Choose an angle. A 45° angle will create a gear with 8 teeth (360° divided by 8 is 45°).

Here’s the fun part.

Press Copy (not OK). This will copy your shape with the angle and reference point you specified.

Repeat the action by pressing Command + D (macOS) or Ctrl + D (Windows). Do this twice to complete the circle.

Alternatively, you can use the Transform Effect (Effect > Distort & Transform > Transform) to achieve the same rotational copies.

Effects are non-destructive; whenever you apply one, you can edit it in the Properties panel.

Time to clean up our shapes and add the inner circle.

Combine all shapes with Pathfinder panel > Unite.

Draw a smaller concentric circle.

Use Pathfinder panel > Minus Front to subtract the smaller circle from the larger shape.

Experiment! Different source shapes yield different end results.

Method 4: Subtractive Rotation

Method 4 is similar to Method 3.

Draw a circle with a fill, no stroke.

Draw a small circle aligned to the top.

Select the small circle, press R for Rotate, then option + click the center of the circle. Let’s try 6 teeth this time (360°/6). Illustrator will do the calculation for you if you type “360/6” directly.

Press Copy.

Repeat the action by pressing Command + D (macOS) or Ctrl + D (Windows) 4 times.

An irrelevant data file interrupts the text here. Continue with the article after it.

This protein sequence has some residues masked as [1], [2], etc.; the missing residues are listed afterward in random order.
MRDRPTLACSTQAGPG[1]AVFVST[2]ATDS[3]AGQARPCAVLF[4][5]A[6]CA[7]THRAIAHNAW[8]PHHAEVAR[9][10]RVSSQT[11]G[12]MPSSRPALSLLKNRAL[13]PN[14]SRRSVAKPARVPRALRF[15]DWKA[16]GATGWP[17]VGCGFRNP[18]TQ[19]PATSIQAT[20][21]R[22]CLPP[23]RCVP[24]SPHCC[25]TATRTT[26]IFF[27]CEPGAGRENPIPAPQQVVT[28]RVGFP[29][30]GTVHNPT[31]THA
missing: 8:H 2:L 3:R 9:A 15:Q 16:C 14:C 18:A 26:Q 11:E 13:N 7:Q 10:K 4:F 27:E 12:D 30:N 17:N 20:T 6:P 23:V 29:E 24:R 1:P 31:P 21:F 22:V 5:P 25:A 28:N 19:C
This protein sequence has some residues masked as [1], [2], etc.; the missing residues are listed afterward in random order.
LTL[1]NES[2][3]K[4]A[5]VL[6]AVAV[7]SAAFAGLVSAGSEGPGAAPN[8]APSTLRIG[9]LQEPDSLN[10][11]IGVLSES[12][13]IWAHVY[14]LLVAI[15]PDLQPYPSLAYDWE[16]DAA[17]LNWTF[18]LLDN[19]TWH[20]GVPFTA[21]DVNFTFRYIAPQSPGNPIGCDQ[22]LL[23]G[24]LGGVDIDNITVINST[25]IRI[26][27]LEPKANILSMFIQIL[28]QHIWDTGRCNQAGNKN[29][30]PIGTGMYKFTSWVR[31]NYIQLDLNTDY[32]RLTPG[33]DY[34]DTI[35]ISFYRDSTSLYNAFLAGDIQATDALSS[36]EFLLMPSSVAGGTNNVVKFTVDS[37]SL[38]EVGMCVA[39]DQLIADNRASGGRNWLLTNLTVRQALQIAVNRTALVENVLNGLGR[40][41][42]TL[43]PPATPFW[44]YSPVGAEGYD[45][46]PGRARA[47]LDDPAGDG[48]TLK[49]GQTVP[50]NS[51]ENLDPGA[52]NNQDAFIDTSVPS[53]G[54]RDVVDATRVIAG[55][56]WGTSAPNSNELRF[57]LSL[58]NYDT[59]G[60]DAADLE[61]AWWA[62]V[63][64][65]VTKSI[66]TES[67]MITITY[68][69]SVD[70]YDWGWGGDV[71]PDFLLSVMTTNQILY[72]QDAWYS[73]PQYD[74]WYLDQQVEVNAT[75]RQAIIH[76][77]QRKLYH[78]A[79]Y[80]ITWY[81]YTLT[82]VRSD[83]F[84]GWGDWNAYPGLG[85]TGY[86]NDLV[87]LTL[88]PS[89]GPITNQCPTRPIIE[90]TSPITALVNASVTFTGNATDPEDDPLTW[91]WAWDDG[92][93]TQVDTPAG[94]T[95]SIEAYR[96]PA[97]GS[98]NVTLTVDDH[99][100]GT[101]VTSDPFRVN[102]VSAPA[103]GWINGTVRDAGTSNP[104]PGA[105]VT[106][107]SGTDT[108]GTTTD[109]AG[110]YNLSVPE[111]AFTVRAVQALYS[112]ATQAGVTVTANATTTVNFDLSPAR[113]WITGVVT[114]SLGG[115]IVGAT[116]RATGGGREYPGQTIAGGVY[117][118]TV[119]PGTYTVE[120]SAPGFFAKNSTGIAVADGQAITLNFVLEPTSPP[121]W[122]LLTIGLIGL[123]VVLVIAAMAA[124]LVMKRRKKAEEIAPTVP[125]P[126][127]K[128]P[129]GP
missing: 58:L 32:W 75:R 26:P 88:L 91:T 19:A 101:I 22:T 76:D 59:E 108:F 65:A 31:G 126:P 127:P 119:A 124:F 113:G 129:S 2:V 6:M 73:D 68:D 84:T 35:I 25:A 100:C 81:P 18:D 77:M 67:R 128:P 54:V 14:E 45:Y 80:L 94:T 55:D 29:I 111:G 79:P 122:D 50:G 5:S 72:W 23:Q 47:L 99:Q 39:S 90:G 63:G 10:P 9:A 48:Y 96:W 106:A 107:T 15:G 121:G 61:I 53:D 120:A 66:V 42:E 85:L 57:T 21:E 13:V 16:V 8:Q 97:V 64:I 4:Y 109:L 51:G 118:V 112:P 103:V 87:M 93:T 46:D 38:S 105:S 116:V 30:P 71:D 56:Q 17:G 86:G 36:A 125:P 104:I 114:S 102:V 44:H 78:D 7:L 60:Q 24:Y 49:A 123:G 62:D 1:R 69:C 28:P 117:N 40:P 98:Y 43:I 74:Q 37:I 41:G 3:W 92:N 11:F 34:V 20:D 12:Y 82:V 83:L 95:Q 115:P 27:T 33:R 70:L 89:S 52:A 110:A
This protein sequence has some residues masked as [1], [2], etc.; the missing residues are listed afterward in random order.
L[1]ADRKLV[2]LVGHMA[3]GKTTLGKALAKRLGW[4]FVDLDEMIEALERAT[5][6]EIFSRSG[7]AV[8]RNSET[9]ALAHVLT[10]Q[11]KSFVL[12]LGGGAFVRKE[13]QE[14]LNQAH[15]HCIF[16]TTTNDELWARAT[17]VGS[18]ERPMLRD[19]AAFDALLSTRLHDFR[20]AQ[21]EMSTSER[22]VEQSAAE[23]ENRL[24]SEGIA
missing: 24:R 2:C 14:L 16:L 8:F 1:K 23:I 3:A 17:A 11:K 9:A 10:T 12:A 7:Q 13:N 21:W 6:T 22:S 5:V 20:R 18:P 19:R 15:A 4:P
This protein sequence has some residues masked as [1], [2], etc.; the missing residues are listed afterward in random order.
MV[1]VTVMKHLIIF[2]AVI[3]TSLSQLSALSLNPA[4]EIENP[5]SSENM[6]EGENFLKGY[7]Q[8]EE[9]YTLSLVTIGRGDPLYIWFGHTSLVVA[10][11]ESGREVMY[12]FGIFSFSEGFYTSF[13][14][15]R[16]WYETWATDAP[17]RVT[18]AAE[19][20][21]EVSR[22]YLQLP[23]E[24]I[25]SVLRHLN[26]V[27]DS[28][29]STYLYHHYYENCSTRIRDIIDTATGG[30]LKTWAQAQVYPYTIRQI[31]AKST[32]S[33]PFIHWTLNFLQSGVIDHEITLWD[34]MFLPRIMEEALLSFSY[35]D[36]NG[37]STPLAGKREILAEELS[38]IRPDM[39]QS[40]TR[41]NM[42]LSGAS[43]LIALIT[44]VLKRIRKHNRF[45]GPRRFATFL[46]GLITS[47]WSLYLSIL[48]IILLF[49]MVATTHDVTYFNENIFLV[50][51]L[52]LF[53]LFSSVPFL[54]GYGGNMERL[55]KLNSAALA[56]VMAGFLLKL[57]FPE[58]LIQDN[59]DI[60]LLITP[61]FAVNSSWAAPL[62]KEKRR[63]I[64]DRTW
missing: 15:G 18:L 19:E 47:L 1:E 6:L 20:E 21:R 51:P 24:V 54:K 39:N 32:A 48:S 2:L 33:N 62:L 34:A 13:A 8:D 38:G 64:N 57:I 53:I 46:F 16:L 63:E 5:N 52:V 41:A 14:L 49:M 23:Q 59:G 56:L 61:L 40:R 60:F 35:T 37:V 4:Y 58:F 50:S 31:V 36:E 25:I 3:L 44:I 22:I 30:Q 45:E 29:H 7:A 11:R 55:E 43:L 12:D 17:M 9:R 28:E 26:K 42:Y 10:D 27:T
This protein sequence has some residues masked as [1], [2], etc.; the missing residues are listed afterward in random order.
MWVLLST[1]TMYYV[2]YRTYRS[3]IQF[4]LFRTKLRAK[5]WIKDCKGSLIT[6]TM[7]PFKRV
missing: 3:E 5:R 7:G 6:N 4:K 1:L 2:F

Use Pathfinder panel > Minus Front to subtract the small circles from the big circle.

Let’s round the corners. With the Direct Selection Tool (A), click + drag the little dots to adjust the corner radiuses.

Draw a smaller concentric circle for the eye and subtract the smaller circle from the larger shape.

A few more ideas (try different shapes):

Method 5: Intersect

For the last method we’ll bring back the Star Tool.

Draw a star.

Draw a concentric circle on top.

Select both shapes. Pathfinder panel > Intersect.

Draw another concentric circle on top like so:

Pathfinder panel > Unite. Now we have a silhouette of a gear.

You know what to do — draw a third concentric circle and subtract the smaller circle from the larger shape.

More with this method:

Experiment to Find Your Flow

Hope you learned a trick or two from this exercise. Similar methods may be applied in UI-focused vector software like Sketch or Figma, though Illustrator is more precise.

From here, explore different icon styles.


Some more food for thought…

2 Squares = 1 Star

You can create an 8-pointed star by drawing 2 squares. Shift + drag with the Rectangle Tool (M) to create a square, select and shift + drag with the Rotate Tool (R) to rotate in 45° increments.

Roundabout Rounding

Once upon a time, I may have hacked rounded corners by adding a stroke — overcomplicated and imprecise. Oof.

Scribble to Shape

If you’re using a tablet or touch interface, you can use the wacky Shaper Tool (shift + N) to non-destructively combine or subtract shapes. Scribble over like so to ‘delete’ the desired areas. The original shapes will be preserved.

🎶 Written to the sounds of: Mogwai

🙏 Thanks to: Toby Fried, Tate Chow, Christine Lee, Pawel Piekarski, and Monica Chang